The album Spirit of Hope kicks off with its title track. And straight away we plug right into the intention of this collection of works.
Beautiful, lyrical phrasing on the piano and the flute, rich orchestration, tasty guitar licks (or is that an oud?), clean capture and an attentive, gorgeous mix.
Strings hold down root notes for the melodies to dance around and percussion skips and taps and claps around at moments of dynamic intervention.
Can a melody be described as hopeful? I certainly hope so! I would certainly call it yearning and searching and optimistic-sounding, which may well equate as hope…
Shades of Light reminds me of something that Pat Metheny would produce, or perhaps one of Sting’s explorations of pop/jazz utilising Branford Marsalis.
The piano and soprano saxophone intermittently join melodic forces to ease out some wonderful phrasing amongst the shifting sands of the backing track. I can honestly say that I was disappointed when the track began to fade out – the exploration of melody didn’t feel like it had finished mining the gold from that groove and sound world. The tasty rhythm section purrs through a 7/8 rhythm with an effortless lightness of touch that makes this kind of smooth and sensual jazz a joy – and absolutely the aural equivalent of pouring honey into your ears.
Sunset Sparrows continues to employ lyrical piano, simultaneously holding down arpeggios on the one hand, with simultaneous lyrical flourishes and trills being perfectly mapped by flute voices. The ululations of the flutes add a wonderful eastern and organic tinge to the flavour of sound and add mystery to the soothing mix. It becomes easy to visualise rolling desert dunes, a blistering, unrelenting sun and shimmering mirages, all filmed in widescreen and slow-mo…
Again, over too soon, and we move on to, appropriately, Infinite Horizon. Fascinating and complex percussive voices add moments of urgency to this tune, and a spiky rhythm on the offbeat helps to set Infinite Horizon up on its toes. It’s a wholly different flavour, and very welcome. We move through various shifts in tone and dynamic, while an exploration of melody remains wonderfully liquid and playful.
The laid back charm of Silent Whispers features, like all of the tracks here, a wonderful sense of syncopation and virtuosity that is enhanced by attention to detail. Deceptively easy to listen to, there’s a tremendous sense of rhythm and sensitivity here that’s a joy to behold. Ethereal, with just the right touch of an organic heartbeat.
Sacrifice of Soyembika features some extraordinary vocals teaming up with saxophone on some very fine Russian-inflected melodies. The bell-trees and rich, resonant bass work are all allowed space to shine in (yet) another sensational mix.
Once music has been dubbed ‘New Age’, there are many examples of writers succumbing to the temptation to write it off as clinical, elitist, dispassionate, worthy or just plain ‘wallpaper music’. Whilst there is clearly a terrific amount of technical musicianship (and technical studio prowess) evidenced on this collection, which could lead to some to cite such negative reactions to it, it’s my earnest response that this collection boasts an organic and beating heart that shines through the dizzying skill. It’s undeniable. Spirit of Hope, indeed.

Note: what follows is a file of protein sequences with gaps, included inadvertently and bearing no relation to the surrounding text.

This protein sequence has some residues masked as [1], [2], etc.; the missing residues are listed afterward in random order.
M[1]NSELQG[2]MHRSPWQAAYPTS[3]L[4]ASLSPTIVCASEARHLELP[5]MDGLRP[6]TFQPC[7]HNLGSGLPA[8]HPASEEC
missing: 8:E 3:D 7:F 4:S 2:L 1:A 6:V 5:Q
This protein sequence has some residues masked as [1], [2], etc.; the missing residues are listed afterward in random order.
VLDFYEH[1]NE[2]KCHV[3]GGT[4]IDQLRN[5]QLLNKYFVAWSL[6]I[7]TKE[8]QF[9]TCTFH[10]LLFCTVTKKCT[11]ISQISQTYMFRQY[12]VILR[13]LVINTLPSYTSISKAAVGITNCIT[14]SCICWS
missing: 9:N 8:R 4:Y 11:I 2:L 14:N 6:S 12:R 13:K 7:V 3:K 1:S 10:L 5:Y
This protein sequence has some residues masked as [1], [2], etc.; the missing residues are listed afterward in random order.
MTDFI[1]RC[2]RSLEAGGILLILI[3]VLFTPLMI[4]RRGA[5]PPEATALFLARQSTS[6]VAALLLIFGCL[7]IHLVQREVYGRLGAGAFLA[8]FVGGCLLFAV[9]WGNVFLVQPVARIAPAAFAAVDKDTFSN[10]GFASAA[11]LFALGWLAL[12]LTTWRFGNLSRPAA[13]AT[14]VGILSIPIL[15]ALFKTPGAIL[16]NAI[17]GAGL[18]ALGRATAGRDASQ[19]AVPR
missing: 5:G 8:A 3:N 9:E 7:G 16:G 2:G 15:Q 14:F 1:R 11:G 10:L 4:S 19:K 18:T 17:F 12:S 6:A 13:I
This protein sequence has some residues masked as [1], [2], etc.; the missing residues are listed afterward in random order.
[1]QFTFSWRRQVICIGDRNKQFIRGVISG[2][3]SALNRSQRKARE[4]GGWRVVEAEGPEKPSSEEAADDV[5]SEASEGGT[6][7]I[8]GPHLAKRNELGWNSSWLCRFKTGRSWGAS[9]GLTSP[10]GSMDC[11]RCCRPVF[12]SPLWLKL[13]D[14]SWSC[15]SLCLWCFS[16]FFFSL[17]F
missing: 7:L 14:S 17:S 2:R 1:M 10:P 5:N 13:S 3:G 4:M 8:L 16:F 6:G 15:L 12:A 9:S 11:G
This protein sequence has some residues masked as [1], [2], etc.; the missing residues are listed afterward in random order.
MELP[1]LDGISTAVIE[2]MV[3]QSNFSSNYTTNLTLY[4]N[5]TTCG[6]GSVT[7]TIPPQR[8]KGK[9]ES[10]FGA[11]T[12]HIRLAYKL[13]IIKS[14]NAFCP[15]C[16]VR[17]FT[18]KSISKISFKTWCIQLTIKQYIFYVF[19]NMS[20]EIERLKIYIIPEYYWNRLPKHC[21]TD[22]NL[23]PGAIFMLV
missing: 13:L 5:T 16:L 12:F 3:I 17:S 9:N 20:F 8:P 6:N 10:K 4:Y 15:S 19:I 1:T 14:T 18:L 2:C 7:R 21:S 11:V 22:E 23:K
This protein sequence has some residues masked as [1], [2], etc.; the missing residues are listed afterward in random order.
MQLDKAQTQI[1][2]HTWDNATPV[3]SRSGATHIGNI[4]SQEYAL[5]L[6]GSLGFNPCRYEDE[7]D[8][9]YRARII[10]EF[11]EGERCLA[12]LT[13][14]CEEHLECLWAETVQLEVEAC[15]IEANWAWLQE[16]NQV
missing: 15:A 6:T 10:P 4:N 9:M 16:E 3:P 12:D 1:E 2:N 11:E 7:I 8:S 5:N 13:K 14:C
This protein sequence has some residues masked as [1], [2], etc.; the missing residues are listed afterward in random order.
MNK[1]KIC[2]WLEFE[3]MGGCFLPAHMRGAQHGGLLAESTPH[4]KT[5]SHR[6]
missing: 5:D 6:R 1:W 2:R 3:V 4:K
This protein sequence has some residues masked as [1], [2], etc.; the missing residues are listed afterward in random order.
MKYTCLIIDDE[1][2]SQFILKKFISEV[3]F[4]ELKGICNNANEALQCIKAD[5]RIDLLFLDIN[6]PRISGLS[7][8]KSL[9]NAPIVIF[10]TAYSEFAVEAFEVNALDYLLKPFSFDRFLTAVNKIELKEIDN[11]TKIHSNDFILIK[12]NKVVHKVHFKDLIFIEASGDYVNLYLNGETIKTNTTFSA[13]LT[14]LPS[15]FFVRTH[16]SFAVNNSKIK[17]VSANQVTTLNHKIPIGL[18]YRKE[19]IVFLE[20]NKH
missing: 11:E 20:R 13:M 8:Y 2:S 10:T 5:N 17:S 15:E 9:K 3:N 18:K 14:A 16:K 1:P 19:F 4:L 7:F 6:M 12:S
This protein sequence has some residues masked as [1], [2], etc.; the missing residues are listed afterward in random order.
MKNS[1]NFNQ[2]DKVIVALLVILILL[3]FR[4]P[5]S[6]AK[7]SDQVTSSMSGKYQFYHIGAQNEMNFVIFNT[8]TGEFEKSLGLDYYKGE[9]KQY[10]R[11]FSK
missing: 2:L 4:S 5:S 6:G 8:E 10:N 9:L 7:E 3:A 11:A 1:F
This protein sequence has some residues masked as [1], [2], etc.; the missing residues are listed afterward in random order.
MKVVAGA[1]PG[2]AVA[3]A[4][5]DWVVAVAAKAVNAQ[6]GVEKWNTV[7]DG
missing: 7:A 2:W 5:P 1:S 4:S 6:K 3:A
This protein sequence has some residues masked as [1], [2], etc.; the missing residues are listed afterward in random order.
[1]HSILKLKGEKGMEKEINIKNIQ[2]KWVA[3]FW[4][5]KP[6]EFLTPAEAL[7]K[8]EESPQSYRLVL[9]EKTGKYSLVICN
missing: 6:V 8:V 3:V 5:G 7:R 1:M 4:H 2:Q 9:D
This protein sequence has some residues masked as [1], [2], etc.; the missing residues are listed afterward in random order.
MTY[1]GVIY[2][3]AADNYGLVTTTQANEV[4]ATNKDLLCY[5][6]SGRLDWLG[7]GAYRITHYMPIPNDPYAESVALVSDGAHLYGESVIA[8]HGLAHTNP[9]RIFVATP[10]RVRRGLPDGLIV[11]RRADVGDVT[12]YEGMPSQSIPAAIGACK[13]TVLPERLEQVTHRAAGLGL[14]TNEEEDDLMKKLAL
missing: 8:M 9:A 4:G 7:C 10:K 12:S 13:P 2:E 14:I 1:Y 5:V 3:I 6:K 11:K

The album marches on. In Awakenings, the piano is joined by beautiful violin. It feels like a conversation between the two – resolving in a climbing set of eastern-tinged melodies that again feel aspirational, optimistic and unashamedly wholesome. The bass is rhythmically on fire, driving, nudging, encouraging and busily underpinning everything. It’s another stand-out moment in another stand-out track.
Visions of Grace washes in on pads of synth and water sounds and perhaps behaves in the most expected way that any of these pieces’ titles may suggest, as it is, unsurprisingly, very graceful! There’s a 007 moment in terms of chord progression which provoked a smile from me, but I feel that’s what I brought to the party myself. Indeed, there are other moments that recall Pink Floyd’s Nobody Home in terms of chord progression / resolution – but again, that’s probably just me.
We end on Gratitude, which seems fitting. All water sounds and rainsticks at the intro. Again, the feature of multiple instruments playing in unison, both on the melody and in harmony with it. A union of hope? I believe it. Tinkling keys, melodic bass, unusual percussion, waves of lush orchestration.
Karandish’s website speaks of the need for hope in these difficult times, and very much sees this collection as a means to reach out to touch the hearts of all who hear it with such optimism. Maybe, in the midst of such times, I have allowed that to happen. But I’d like to think it would have happened irrespective of Covid-19.
Spirit of Hope feels like the sort of medicine that you look forward to taking. And not just because you have to. May it enter into you and enhance your hopefulness, too. A tremendous album.